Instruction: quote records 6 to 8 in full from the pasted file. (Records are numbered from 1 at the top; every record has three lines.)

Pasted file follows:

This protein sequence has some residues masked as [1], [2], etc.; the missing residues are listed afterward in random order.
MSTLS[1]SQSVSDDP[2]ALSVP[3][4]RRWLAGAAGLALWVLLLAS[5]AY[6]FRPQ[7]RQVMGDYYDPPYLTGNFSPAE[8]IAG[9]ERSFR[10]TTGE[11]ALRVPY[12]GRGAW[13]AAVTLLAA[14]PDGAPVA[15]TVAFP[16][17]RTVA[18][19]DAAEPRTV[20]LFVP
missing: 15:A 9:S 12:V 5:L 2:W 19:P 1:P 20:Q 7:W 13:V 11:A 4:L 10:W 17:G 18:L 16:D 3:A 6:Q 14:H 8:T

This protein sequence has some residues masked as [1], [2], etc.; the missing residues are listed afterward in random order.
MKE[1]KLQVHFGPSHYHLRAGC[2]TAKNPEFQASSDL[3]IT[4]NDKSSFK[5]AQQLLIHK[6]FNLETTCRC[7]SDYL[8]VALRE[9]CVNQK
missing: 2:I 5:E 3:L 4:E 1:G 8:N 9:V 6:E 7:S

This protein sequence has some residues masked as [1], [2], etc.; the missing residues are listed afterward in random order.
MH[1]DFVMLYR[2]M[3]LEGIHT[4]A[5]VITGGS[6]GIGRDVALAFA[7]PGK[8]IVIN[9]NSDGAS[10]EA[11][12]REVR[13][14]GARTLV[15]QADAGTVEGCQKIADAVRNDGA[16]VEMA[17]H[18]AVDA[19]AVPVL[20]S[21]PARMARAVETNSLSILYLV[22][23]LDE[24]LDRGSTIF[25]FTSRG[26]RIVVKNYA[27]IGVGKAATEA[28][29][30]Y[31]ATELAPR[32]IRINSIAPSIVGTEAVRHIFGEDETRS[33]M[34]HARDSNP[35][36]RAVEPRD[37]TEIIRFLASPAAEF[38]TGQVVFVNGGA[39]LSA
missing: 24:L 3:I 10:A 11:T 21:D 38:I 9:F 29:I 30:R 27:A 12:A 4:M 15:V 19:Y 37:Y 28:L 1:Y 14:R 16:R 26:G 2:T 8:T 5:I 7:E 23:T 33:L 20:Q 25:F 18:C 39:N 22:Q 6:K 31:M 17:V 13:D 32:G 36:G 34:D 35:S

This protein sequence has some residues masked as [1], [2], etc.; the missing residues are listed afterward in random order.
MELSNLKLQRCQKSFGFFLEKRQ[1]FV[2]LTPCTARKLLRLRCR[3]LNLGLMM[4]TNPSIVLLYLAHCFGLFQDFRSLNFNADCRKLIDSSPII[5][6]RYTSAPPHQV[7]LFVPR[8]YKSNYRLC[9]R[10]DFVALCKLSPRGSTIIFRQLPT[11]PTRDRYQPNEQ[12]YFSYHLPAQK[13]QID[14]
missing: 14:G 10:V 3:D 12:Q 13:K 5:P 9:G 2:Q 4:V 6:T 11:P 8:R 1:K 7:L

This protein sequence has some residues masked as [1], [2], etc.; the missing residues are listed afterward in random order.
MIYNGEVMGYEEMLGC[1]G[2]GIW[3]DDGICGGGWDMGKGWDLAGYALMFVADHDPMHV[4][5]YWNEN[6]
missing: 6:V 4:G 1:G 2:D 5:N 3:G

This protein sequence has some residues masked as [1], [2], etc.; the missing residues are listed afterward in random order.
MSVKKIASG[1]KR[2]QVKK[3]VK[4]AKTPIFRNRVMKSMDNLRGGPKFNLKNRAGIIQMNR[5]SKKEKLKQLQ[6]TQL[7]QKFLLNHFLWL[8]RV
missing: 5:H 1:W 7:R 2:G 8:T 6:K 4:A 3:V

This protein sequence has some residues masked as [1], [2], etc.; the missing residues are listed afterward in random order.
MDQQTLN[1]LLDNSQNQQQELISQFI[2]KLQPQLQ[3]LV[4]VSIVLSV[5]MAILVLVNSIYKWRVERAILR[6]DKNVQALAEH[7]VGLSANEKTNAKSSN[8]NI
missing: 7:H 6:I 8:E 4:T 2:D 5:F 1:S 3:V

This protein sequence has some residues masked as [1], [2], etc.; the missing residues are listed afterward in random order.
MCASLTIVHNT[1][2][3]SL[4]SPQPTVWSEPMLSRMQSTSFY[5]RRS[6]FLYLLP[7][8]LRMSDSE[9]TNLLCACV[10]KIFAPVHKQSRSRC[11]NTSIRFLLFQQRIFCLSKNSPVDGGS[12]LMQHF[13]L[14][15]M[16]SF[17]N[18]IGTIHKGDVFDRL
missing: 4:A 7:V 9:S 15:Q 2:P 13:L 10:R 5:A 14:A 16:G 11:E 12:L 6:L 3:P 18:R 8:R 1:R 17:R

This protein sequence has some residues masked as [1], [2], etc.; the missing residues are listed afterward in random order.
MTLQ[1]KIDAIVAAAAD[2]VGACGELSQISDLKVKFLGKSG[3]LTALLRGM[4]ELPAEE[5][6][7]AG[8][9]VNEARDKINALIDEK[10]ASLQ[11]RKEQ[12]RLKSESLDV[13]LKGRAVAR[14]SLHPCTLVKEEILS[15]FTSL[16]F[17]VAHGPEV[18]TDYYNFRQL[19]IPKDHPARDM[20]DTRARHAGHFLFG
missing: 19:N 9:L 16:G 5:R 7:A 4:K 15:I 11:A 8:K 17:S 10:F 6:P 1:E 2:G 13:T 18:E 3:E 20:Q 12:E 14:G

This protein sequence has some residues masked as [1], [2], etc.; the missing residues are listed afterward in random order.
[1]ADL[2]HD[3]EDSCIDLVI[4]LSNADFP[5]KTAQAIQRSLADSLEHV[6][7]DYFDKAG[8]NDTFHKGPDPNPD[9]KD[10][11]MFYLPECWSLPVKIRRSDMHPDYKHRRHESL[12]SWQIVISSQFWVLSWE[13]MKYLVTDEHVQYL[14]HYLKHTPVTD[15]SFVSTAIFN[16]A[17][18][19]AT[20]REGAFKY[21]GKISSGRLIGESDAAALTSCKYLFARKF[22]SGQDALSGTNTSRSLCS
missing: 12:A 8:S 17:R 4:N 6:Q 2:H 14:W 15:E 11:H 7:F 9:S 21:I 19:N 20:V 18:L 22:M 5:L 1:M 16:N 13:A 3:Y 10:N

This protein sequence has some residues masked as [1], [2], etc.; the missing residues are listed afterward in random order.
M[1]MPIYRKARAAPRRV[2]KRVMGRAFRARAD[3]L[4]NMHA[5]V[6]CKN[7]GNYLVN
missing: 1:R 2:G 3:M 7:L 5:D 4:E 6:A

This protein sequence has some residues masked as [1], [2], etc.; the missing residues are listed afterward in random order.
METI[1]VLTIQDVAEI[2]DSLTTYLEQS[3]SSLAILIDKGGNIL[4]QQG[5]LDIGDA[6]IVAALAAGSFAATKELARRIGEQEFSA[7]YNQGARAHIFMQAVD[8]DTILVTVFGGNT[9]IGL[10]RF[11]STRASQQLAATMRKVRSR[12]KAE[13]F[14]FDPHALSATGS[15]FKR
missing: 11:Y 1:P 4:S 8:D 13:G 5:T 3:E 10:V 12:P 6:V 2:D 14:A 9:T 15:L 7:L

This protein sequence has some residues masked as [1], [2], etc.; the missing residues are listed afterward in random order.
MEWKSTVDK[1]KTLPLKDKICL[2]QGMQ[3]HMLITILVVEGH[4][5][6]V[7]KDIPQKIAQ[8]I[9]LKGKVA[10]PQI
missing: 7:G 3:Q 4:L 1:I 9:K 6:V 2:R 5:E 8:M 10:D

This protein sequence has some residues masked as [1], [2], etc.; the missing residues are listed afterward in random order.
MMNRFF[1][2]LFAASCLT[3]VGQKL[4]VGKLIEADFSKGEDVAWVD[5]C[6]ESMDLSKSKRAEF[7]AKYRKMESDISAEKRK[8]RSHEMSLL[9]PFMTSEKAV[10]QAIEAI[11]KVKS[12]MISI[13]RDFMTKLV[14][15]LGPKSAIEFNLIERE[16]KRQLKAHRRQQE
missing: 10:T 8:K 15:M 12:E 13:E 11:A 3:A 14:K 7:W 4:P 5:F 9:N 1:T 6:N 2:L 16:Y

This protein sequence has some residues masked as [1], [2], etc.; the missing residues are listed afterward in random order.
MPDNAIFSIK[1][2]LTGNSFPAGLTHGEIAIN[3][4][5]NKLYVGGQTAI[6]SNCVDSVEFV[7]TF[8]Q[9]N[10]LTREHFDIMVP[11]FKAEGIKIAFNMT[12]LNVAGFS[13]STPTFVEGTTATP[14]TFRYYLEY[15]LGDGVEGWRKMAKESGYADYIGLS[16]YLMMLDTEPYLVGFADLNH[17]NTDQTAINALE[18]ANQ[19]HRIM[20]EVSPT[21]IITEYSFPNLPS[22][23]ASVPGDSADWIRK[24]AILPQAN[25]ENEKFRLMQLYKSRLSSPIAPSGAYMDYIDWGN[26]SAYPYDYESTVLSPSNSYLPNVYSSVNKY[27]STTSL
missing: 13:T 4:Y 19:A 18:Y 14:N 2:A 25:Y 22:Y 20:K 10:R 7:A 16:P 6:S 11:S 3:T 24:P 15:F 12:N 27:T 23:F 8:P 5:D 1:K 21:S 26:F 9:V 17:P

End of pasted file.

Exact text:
This protein sequence has some residues masked as [1], [2], etc.; the missing residues are listed afterward in random order.
MSVKKIASG[1]KR[2]QVKK[3]VK[4]AKTPIFRNRVMKSMDNLRGGPKFNLKNRAGIIQMNR[5]SKKEKLKQLQ[6]TQL[7]QKFLLNHFLWL[8]RV
missing: 5:H 1:W 7:R 2:G 8:T 6:K 4:A 3:V

This protein sequence has some residues masked as [1], [2], etc.; the missing residues are listed afterward in random order.
MDQQTLN[1]LLDNSQNQQQELISQFI[2]KLQPQLQ[3]LV[4]VSIVLSV[5]MAILVLVNSIYKWRVERAILR[6]DKNVQALAEH[7]VGLSANEKTNAKSSN[8]NI
missing: 7:H 6:I 8:E 4:T 2:D 5:F 1:S 3:V

This protein sequence has some residues masked as [1], [2], etc.; the missing residues are listed afterward in random order.
MCASLTIVHNT[1][2][3]SL[4]SPQPTVWSEPMLSRMQSTSFY[5]RRS[6]FLYLLP[7][8]LRMSDSE[9]TNLLCACV[10]KIFAPVHKQSRSRC[11]NTSIRFLLFQQRIFCLSKNSPVDGGS[12]LMQHF[13]L[14][15]M[16]SF[17]N[18]IGTIHKGDVFDRL
missing: 4:A 7:V 9:S 15:Q 2:P 13:L 10:R 5:A 14:A 16:G 11:E 12:L 6:L 3:P 18:R 8:R 1:R 17:R